The Report
of the Auditor General for the year ending March 31, 2014 is important for the observations
he offers regarding the state of the Province’s finances.  He delivers comment (but no conclusions) on the
impact of oil on revenues, the pattern of government spending and how the lack of
fiscal discipline is resolving into a serious structural deficit. It is a story
told in charts and graphs more than as a written narrative.     

The Report comes as the world price of oil has experienced a 25-30% hair-cut.  Many wonder how the Government will curtail public
spending without injuring the economy. Yet, everyone knows the time has passed for
the easy method of fiscal restraint.  

The A-G’s
Report deserves two very different comments.  

One relates to its incompleteness, though that is partly the fault of
the Department of Finance, on which the work is based.  The second is why it is important; a matter
which will be dealt with in a subsequent Post. 

On the issue
of completeness, the Finance Department’s data fails to properly reflect the
demands of an uncertain, changing and challenged economy.  It ignores the importance of integrated and comprehensive
data to the ability of businesses and individuals to make sound decisions given ours is an economy exposed to major and sudden changes.

If, for
example, you want to assess the impact on the Treasury of megaprojects like
Vale, Hebron and Muskrat, with their high paying jobs and large multiplier
effect, or how budgetary revenues may be affected as they wind down, you would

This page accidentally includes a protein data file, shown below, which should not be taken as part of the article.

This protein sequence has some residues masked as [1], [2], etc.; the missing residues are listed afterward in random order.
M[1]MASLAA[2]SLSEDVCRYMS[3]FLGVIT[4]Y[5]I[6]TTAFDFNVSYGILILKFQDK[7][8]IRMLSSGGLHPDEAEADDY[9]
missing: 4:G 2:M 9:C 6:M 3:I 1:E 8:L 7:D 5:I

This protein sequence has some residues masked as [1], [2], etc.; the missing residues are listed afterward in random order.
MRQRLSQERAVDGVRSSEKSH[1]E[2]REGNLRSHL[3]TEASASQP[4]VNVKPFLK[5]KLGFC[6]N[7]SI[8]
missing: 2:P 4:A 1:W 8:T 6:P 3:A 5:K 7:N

be out of luck.

Employment and government revenues reflect those megaprojects along with a boom in the housing sector,
significant infrastructure spending, and a large, but largely unquantified, mobile
labour force Alberta bound. 

Though a
long established phenomenon, if you ask how many workers regularly leave this
province for Western Canada (the Globe and Mail knows), wonder what the wages contribute to local GDP or to
government revenues, or if you want data on the impacts on the local economy of
the curtailment of some percentage of that activity, again, you will get no assistance  from the Finance data.  

Some agencies may wish to assess
the social implications of such change and prepare for an increasing demand on their services. 
Likely, they will wind up flat-footed.

the Government is performing econometric modelling of the NL economy on a
constant basis.  The presumption suggests
current data on employment, personal income, and government revenues including inputs for the oil price and other sensitivities, like project schedules, are accounted for. Large Corporations supply shareholders with “guidance” on their near term performance. But the Dept. of Finance is unable to share basic data and analysis on a relatively small economy to prepare them for even the next six months.